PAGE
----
There is a company called musicdealers.com who do the same sort of thing but for no fee. They just split 50/50 on any revenue that their placing generates.

It's all a bit 'needle in a haystack'  but if you've got tracks ready there's nothing to lose. You can always pull the track if someone else looks interested.

 

Generally I'm a bit dubious about this route and you are probably better off contacting people on twitter and pointing them to  a bunch of your tracks on a website.

 

Like any area of the arts, it's a lot about who you know and who the people you know, know. 

 

I always think the writing is the easy bit!

 

The thing about music is that different kinds need different skills.

You can be a dance music icon without knowing a G sharp from a No 10 bus. Or do an oscar winning  film 'score' without ever seeing a sheet of manuscript.

If you plan to compose for the concert hall you can expect to make nothing.

It's all about what people want and who can give it them.

 

Hi Brian - 

Thanks for your input.  I did see those listings, and that was the first thing that I was wondering about, because the music I write doesn't sound like anything they were advertising for.  I was actually wondering if there was a niche I could fill with my more "classically" composed pieces.  

I have send them several emails with questions but never had any reaction. I wonder if the people of their A&R service are dumb, deaf and blind chimps with smartphones(which they can't handle) or if they are just a small company abusing the rights of composers and musicians.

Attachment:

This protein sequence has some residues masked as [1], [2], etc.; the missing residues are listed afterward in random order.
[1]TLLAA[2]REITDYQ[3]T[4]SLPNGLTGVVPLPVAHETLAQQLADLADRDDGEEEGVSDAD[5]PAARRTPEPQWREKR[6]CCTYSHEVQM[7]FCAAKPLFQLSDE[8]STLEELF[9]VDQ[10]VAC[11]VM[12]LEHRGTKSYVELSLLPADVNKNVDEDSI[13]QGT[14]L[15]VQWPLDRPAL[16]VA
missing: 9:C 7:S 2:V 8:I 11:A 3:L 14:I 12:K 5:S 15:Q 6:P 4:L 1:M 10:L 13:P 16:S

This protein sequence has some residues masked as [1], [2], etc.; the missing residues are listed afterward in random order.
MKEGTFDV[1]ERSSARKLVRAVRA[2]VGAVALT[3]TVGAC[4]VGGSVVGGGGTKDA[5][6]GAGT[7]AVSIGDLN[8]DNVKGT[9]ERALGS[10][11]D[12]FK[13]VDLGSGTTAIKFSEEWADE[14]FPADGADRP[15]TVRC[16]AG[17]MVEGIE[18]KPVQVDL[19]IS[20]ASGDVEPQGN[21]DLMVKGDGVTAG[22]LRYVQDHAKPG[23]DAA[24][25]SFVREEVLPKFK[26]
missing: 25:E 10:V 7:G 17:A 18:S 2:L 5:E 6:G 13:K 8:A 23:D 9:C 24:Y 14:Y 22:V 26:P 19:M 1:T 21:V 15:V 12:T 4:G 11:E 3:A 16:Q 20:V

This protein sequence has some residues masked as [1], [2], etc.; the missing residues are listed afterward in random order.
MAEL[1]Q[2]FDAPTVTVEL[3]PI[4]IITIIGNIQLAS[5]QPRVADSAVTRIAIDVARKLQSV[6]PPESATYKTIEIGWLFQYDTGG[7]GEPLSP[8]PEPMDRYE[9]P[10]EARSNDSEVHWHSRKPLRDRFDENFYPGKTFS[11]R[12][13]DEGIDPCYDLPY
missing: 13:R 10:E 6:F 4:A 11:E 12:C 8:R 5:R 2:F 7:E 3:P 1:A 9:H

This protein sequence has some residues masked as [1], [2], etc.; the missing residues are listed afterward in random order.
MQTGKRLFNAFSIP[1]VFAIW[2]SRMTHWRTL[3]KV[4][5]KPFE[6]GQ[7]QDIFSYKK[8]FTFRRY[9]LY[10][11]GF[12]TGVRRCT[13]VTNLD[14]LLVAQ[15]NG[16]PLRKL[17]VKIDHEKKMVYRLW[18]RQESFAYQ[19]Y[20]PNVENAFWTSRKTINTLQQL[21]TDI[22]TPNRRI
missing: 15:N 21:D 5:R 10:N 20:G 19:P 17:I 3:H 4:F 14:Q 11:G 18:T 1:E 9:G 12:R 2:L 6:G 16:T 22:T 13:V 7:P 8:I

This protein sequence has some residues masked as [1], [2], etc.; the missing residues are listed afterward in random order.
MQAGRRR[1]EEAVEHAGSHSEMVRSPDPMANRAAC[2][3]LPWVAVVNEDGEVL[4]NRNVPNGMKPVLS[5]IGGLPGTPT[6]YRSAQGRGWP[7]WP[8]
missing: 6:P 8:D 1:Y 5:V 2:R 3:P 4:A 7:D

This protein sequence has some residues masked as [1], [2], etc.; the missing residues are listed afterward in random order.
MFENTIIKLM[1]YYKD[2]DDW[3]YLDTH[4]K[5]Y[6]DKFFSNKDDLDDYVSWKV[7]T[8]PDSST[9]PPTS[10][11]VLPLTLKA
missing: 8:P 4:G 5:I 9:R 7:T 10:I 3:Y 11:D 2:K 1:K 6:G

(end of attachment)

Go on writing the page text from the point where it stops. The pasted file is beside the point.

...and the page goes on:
I don't trust them.

In case anyone is interested -- I just received the Taxi TV LIVE email.  They put this on almost every week. I typically find it helpful.  I have no idea who "Kevin Houlihan" is, but maybe some of you in the business may know of him.... Hope you enjoy:

 

By popular demand, we're doing another show where we screen music that came in for one of our recent listings. This time we'll be joined by Kevin Houlihan, one of our top Film and TV screeners!

Please join us at 4pm (PDT) / 7pm (EDT) TODAY, to listen to actual submissions and compare them to what the listing asked requested. Don't miss your chance to get a true insider's look at the process that helps us get your music into the hands to the right people. 

See you at 4pm (PDT) / 7pm (EDT) TODAY!!!

Click this link to watch the live show:

Michael

 

Years ago I was sitting in my then A&R guys office at Interscope. I noticed a huge box filled with CDs in the corner with "Taxi" written on the box. He told me they send a tremendous amount of CDs out to all the labels etc... and no one really listens mainly because of time issues.

 

 

Good attitude!!!

Jon Corelis said:
I don't pay for love, and I don't pay for listeners.